NetHack

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NetHack
Major Roguelike
Developer The NetHack DevTeam
Theme Fantasy, Dungeon crawl
Influences Hack
Released 1987
Updated 8 December 2015
Licensing Open Source[1]
P. Language C
Platforms Amiga, Atari, Linux, Mac, Windows/Msdos, OS/2, Windows CE, BeOS, VMS [2]
Interface ASCII, Keyboard, Graphical tiles
Game Length 8+ hours
(According to nethack.eu, fastest ascension was in 1:03:33)
Official site of NetHack


NetHack is a major roguelike in which the player must fight their way down through the Dungeons of Doom, and then the underworld (Gehennom), retrieve the Amulet of Yendor, fight their way back up to surface, and give the Amulet to their god. It is the most popular of all Hacklike games, and quite possibly the most popular of all roguelike games.

NetHack underwent active development for nearly 15 years. However, it went on a long hiatus after the release of v3.4.3 in December 2003 which proved to be remarkably stable and was enjoyed by the community for almost a decade. NetHack was not much updated during this time leading some independent developers to create forks to continue where the DevTeam left off. Many of these forks are still active.

But in December 2015, the DevTeam released a new version 3.6.0. Although the release itself added little content (besides minor tweaks and incorporating community patches), it indicated the beginning of active development after more than a decade. They also migrated their internal source repository to Git with plans of providing a "current maintenance version" in the future. There are also new plans to migrate their defect-tracking to Bugzilla[3].

Contents

Features

Notable features of NetHack include:

  • The dungeon levels are persistent, so there is a finite supply of dungeon features (shops, altars, fountains, sinks, thrones, etc.), and if a particular level is difficult you must find a way to deal with it or circumvent it. However, monsters continue to spawn periodically even after a level has been fully explored and will often drop random items when killed, in addition to whatever inventory they receive.
  • Monsters can use the items that you use, so if a lowly kobold finds that Wand of Death before you do, you're in trouble.
  • There are lots of curious monsters and items, which can interact in numerous ways for surprising (and sometimes humorous) results.
  • There is no ready supply of Scrolls of Identify, and you start out not even knowing which scroll is the Scroll of Identify, so you have to develop tactics for identifying all of the items that you collect. A wide variety of mechanisms are available for this.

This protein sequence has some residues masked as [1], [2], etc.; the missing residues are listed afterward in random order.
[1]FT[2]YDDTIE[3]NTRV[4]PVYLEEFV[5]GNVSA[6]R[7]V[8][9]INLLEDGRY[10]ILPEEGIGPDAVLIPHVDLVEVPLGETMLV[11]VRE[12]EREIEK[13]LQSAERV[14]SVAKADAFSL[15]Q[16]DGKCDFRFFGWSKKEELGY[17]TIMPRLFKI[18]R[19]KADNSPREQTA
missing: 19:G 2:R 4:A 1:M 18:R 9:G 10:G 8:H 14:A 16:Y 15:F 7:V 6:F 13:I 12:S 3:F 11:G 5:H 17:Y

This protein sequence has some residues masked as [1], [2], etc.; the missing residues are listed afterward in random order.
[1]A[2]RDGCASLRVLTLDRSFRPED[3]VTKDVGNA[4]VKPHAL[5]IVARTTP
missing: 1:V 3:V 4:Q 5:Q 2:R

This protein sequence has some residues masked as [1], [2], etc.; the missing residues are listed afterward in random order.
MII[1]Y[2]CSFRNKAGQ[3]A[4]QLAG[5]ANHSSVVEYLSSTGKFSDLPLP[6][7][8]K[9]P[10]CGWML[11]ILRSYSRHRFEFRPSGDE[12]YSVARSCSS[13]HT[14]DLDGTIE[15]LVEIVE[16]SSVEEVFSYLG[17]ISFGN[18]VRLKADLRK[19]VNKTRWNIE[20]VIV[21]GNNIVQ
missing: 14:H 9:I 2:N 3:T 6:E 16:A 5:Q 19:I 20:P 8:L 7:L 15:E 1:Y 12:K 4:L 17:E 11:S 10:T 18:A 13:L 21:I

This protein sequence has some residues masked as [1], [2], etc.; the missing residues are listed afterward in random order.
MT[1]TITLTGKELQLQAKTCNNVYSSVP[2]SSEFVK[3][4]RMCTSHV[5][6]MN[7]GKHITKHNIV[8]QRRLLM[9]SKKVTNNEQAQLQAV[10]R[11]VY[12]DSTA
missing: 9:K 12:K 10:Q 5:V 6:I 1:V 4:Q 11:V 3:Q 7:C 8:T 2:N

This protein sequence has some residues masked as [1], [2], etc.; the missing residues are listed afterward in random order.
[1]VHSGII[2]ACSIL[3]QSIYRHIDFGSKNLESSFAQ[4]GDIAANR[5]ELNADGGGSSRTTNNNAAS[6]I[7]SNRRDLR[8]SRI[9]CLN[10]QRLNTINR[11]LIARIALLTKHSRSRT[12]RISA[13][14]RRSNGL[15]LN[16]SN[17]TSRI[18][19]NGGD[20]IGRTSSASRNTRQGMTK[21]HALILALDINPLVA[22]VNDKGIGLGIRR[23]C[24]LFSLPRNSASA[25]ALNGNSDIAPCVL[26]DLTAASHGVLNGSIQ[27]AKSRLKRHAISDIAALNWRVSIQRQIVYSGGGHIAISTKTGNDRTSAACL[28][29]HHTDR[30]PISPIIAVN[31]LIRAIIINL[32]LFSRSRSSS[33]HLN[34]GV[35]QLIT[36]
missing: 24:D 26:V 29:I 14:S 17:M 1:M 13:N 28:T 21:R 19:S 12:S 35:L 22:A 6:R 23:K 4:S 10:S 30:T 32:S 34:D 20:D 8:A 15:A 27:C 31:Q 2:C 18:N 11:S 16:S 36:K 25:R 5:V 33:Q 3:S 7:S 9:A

• The game will keep track for you various "conducts", so that if you're challenging yourself with various restrictions you can be sure that you haven't accidentally violated any of them. Various challenges include pacifist (never killing a monster yourself), illiterate (never reading scrolls or spellbooks), and even foodless (surviving without ever eating any food).

Plot overview

WARNING: This section contains "Plot" spoilers (as opposed to spoilers about tactics, items, or monsters).

Dungeons of Doom

You start out on dungeon level 1 of the Dungeons of Doom with a pet kitten or little dog (or pony, for knights). Most classes start out with no food, some monsters leave poisonous corpses, and your pet kitten or dog will eat anything that's non-vegetarian (ponies, naturally, eat only vegan food) if it can get to it before you do; this means that newbies often die of starvation.

Gnomish Mines

A few levels below the first level there is a branch in the dungeons, leading to the Gnomish Mines. The Gnomish Mines consist of irregularly shaped open spaces instead of rooms, with random walls, and twisting passages; they are inhabited mainly by gnomes and dwarves. Halfway to the bottom of the mines is Mine Town, which has shops and a temple with a priest and an altar. At the bottom of the mines is a special level, which can be one of several types. Each contains a guaranteed luckstone and other gems.

The Oracle

Some levels down from the Mines branch is the Oracle, who will give you minor hints for a small fee, and big hints for a large fee.

Sokoban

On the level below the Oracle is a branch leading to the Sokoban levels. On each level is a series of open pits, and to get over and past the pits you have to push boulders into them, thus filling them up. The boulders are set in a pattern, and you have to move them in a particular sequence or the boulders will become stuck. At the end of the final level, there is a guaranteed item, with a 1/2 chance of being an Amulet of Reflection and a 1/2 chance of being a Bag of Holding. Additionally, each level contains one random ring, one random wand, and lots of food.

Home Quest

Six or seven levels past the Oracle is a portal which will take you back to your homeland, where your mentor/leader will set you the task of killing a Quest Nemesis; the nemesis and the nature of the quest is different for each character class. However, each nemesis guards the Bell of Opening in addition to the nominal object of the quest.

Medusa's Island

A ways below the Home Quest portal level is a special level with Medusa.

Maze(s)

One or more maze levels often follows Medusa's Island. Every maze that exists will contain a minotaur.

Castle

Several levels below the Medusa level, or even directly below, is the Castle level. The castle is filled with monsters and soldiers, and holds the only non-magical way to descend into the underworld. It also contains a guaranteed Wand of Wishing.

Underworld (Gehennom)

The underworld is a series of mazes, interspersed with special levels which are the homes to various demon lords.

Valley of the Dead

A trapdoor in the Castle leads to the Valley of the Dead. This level contains graveyards, a temple of Moloch, and the entrance to the underworld proper.

Vlad's Tower

A branch from the underworld leads to Vlad's Tower, a series of small levels, at the top of which is Vlad the Impaler. He holds the Candelabrum of Invocation.